Impossigames: The 2011 Java4K Challenge

By Alec Meer on March 29th, 2011 at 12:44 pm.

Nng. Fairies.

Come on, you can’t make a game in just four kilobytes. That’s just impossible. It’s crazy talk. It’s… oh, 45 people have done it this year alone, and many dozens more (including none other than Notch) in years gone by. Hmmph.

Java4K is an annual contest to create java-based browser games that use no more than that sainted figure. 4096 bytes. That’s all. By comparison, the 600-word Word document I saved this morning is 31K. We’re really talking about tiny here. But enough about Jim Rossignol. The results of the 2011 contest are in, and you can play all 45 of them right now – including miniature remakes of all manner of retromancers’ favourite games, such as wee Zelda above.

The winner is 4KCube3D, which is somewhere between Marble Madness and a Rubik’s cube, and quite cleverly so. I’m not as a hopelessly useless at is as I am so many logic-based games, which also endears me to it.

Impressive in a different way are 4096 byte demakes/remakes of the likes of Mario, Zelda, Wolfenstein, Double Dragon, Outrun, Star Wars’ Hoth battle and Canabalt. Obviously they’re basic, and the inevitably causality of music and sound hurts them, but the technical achievement remains extraordinary. Four kilobytes. Tiny mind = blown.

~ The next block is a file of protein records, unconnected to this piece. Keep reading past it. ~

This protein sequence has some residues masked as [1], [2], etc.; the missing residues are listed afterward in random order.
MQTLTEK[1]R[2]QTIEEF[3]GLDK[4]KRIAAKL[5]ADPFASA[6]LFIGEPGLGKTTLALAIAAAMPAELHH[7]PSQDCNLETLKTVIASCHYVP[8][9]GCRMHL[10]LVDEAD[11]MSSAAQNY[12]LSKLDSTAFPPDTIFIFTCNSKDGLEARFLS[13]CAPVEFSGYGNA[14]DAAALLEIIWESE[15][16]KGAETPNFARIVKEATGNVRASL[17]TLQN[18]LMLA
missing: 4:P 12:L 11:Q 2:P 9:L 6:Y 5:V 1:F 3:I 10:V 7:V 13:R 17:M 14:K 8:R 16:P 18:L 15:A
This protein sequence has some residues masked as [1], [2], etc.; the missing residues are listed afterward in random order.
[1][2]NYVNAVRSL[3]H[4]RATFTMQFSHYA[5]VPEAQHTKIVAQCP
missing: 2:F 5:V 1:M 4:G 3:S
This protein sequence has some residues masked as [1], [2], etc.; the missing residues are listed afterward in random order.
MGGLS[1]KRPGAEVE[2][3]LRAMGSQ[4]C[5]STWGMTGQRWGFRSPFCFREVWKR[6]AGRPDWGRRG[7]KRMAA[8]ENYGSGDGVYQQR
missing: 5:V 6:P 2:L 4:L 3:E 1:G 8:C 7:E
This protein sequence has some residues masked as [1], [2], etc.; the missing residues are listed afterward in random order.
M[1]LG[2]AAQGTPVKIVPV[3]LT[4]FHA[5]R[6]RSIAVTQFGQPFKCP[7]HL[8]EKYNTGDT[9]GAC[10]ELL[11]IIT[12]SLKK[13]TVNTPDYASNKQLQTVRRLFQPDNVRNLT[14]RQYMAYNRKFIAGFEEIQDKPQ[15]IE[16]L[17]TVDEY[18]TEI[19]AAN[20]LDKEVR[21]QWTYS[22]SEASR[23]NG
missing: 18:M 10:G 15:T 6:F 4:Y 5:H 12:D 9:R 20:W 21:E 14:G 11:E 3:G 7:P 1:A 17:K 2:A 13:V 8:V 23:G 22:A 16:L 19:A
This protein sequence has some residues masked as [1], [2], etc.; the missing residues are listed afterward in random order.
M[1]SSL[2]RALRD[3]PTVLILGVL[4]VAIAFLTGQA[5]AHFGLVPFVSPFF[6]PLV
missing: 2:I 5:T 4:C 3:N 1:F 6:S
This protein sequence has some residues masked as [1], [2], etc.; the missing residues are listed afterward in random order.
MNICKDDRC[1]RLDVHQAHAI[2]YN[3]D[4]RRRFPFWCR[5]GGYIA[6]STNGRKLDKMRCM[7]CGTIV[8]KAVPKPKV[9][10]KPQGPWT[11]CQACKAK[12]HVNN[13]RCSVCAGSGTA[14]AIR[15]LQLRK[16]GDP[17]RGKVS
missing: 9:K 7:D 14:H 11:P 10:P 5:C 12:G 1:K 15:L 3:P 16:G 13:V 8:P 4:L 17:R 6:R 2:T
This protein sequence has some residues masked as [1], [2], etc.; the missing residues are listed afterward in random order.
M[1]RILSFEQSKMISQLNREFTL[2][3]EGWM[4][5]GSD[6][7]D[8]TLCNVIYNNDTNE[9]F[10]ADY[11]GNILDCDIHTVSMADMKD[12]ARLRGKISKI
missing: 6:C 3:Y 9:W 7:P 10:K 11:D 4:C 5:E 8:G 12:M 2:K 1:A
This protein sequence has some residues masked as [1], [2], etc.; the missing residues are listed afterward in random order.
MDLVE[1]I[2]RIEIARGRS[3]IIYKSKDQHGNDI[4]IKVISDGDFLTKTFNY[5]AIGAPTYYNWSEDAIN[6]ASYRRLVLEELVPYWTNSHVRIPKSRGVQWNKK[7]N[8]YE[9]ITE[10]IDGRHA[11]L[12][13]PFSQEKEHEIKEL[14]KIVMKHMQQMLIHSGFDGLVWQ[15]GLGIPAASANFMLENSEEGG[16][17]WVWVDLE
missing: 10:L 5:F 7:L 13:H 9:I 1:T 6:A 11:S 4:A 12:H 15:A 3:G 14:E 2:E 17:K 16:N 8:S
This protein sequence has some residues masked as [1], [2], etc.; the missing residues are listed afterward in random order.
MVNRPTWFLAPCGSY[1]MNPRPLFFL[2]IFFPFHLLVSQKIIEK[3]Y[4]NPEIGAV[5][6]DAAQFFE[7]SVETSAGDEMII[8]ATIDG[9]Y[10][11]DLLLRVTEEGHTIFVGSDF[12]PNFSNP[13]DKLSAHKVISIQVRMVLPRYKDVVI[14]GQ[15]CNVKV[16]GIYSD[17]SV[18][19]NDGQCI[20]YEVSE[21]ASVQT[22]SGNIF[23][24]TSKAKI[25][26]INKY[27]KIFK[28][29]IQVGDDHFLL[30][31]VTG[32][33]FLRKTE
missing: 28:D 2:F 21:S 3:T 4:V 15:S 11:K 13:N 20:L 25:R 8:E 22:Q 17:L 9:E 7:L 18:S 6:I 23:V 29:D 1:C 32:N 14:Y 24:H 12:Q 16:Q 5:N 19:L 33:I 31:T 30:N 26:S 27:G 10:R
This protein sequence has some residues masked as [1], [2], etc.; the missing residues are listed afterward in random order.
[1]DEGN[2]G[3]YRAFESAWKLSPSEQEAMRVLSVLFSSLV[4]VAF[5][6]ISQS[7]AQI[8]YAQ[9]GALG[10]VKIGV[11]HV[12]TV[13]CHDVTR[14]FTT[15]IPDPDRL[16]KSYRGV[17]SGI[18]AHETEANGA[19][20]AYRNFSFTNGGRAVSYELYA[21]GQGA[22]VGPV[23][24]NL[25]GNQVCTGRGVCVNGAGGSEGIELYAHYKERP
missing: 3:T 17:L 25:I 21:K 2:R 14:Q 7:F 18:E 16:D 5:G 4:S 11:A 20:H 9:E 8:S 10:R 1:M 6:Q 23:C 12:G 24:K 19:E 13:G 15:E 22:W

But can everyone stop remaking Mario all the damned time now, please? There are one or two other games from the 80s which were quite good too, you know.

Try all of 2011′s entries and winners here. It’s also worth exploring the archives, which feature no less than 8 games (including VVVVVV, Sonic, Left 4 Dead and Lemmings demakes) made by one Markus ‘Notch’ Persson. You may be familiar with his later work.

Thanks for the tip, Kappa (who is a person, not a sportswear firm).


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  1. tKe says:

    I think you’ll find that 4KCube3d is more akin to “Endorfun” but with an upside-down cube and without the subliminal messages…